Usain Bolt is one of the glorious certainties of sport. Those long legs loping away to the finish line, that final acceleration at the tape — all have played out as frozen frames committed to every sports fan’s memory over the last decade. London might well witness the last of these sights. This weekend at the World Championship, the fans for one last time will watch a much-hyped sporting showdown without stressing over the fortunes of their favourite. That’s because when Bolts runs, he wins.
The greatest ever Jamaican — a rare one in a mighty hurry from the laid-back land of reggae and rum — didn’t set hearts aflutter through contests with rivals. Fans would sprint across global arenas to watch one man run. Not run against the runner-up or stride against time, but simply run faster than any human might. It mattered little that it has been the vilest decade for athletics with anti-doping measures catching up with many charlatans on steroids. Bolt owns 13 of the last 20 best timings in 100 and remains the only clean name as he heads into yet another most-watched race of his career, said to be his last.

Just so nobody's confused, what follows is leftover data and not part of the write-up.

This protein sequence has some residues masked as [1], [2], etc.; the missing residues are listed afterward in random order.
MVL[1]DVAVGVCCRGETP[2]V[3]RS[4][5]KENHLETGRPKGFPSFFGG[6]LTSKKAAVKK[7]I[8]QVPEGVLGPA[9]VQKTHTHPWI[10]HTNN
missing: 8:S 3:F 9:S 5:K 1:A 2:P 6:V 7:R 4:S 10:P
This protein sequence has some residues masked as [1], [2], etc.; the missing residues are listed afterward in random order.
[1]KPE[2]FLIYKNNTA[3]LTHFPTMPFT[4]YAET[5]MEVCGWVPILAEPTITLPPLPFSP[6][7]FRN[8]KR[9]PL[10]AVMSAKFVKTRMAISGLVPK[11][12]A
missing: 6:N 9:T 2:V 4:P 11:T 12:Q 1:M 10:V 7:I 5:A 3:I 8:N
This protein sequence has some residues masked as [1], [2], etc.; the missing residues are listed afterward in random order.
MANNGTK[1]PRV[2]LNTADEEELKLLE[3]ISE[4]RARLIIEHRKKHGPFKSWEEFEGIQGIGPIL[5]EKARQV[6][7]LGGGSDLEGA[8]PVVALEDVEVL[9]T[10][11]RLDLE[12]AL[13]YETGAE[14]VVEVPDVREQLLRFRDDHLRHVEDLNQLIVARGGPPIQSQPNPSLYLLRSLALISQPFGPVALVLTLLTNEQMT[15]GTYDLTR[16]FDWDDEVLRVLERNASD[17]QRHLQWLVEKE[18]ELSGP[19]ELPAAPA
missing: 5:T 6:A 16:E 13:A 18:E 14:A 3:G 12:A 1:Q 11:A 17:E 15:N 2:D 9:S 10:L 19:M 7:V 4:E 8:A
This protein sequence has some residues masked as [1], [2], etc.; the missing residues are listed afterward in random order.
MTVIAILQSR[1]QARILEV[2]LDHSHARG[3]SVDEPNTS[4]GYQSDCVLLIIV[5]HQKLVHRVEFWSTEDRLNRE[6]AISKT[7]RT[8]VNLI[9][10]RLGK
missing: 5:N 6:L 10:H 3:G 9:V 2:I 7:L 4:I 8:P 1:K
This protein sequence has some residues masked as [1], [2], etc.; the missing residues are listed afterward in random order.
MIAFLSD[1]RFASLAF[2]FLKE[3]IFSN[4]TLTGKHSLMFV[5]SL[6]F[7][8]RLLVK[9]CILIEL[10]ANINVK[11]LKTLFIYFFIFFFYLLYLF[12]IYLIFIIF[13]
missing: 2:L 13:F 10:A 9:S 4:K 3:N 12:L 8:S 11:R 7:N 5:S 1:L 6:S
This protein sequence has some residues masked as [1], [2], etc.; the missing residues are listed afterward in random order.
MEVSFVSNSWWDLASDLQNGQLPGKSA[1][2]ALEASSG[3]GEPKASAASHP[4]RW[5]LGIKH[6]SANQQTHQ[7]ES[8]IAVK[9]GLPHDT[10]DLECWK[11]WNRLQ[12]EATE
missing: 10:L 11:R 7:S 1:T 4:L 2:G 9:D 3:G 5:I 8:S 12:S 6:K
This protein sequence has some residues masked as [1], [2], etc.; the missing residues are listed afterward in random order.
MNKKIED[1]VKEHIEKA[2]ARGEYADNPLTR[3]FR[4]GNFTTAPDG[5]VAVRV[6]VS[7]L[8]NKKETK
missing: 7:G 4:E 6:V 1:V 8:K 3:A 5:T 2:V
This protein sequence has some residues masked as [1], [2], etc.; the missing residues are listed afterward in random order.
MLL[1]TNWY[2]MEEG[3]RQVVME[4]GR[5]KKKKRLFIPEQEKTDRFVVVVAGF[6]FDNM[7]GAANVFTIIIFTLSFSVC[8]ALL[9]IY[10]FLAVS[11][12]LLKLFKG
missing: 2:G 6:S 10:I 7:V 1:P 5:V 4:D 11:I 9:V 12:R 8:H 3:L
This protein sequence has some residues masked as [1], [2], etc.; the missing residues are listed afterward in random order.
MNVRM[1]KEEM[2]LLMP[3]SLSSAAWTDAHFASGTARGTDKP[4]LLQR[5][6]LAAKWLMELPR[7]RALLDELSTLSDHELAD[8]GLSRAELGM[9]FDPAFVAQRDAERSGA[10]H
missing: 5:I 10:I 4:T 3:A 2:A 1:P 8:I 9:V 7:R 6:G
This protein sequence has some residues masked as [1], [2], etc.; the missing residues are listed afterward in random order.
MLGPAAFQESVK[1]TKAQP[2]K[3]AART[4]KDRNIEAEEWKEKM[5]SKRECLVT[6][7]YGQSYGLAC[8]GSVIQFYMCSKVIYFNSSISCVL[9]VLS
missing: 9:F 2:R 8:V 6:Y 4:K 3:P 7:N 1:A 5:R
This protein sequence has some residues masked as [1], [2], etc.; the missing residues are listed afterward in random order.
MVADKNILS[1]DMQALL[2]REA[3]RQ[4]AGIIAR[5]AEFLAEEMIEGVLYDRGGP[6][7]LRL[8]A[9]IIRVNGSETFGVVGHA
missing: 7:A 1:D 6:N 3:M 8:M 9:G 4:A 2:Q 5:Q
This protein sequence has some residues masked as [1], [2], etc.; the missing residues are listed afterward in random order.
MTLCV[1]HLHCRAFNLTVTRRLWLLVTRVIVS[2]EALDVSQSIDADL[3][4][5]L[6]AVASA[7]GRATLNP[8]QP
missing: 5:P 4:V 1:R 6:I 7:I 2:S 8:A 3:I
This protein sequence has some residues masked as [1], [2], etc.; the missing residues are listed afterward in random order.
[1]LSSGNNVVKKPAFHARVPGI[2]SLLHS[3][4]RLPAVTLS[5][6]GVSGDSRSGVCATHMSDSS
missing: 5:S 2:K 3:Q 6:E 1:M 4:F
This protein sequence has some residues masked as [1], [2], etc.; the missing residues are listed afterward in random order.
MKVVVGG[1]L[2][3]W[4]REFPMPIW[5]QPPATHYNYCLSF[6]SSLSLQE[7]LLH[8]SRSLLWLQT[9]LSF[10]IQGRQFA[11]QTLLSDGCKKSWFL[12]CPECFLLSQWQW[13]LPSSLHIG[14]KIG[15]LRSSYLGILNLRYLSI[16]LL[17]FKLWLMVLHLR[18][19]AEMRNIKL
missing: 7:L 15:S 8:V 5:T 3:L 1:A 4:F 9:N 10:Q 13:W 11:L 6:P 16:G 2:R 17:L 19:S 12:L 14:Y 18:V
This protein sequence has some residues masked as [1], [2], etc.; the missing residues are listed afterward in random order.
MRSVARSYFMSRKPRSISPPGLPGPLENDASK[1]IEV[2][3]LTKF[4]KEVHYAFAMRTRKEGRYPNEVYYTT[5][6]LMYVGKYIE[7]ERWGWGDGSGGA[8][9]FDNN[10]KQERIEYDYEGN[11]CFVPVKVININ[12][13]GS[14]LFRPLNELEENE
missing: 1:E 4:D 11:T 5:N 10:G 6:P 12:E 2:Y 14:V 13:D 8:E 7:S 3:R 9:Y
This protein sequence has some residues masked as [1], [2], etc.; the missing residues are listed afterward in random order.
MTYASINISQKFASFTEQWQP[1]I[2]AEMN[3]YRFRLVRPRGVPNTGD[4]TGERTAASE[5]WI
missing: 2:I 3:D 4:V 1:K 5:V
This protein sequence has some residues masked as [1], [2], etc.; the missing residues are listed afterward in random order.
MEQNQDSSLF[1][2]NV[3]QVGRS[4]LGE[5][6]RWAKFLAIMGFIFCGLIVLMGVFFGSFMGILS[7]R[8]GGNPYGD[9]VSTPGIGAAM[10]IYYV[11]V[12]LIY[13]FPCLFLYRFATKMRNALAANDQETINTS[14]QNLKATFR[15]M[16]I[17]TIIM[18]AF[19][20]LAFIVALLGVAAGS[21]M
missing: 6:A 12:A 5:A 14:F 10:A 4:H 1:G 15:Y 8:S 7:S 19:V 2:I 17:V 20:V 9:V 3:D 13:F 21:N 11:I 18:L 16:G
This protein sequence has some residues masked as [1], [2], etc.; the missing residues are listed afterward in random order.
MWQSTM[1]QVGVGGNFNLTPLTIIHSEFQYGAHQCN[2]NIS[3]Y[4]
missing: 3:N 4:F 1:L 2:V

With the sport in the middle of a credibility crisis, it seems tough to believe the IAAF will let him go, though who can catch the fastest man if he’s made up his mind? But even before he takes to the starting blocks — he’s famously false started at a world tournament too to complete the whole gamut of drama — the speculation is spicing up. He might run into a glorious sunset, of course. But Bolt might just fetch up before the next Olympics at Tokyo or take up the full lap of 400m or turn up in cricket or American football for a lark. The only certainty is when you see Bolt, he’ll be running like mad. He’s done this tumultuous world of uncertainties an almighty favour simply by ensuring he wins gold every single time. This one last time, watch the effort of every sinew as he guns for the magical effortlessness that is trademark Bolt.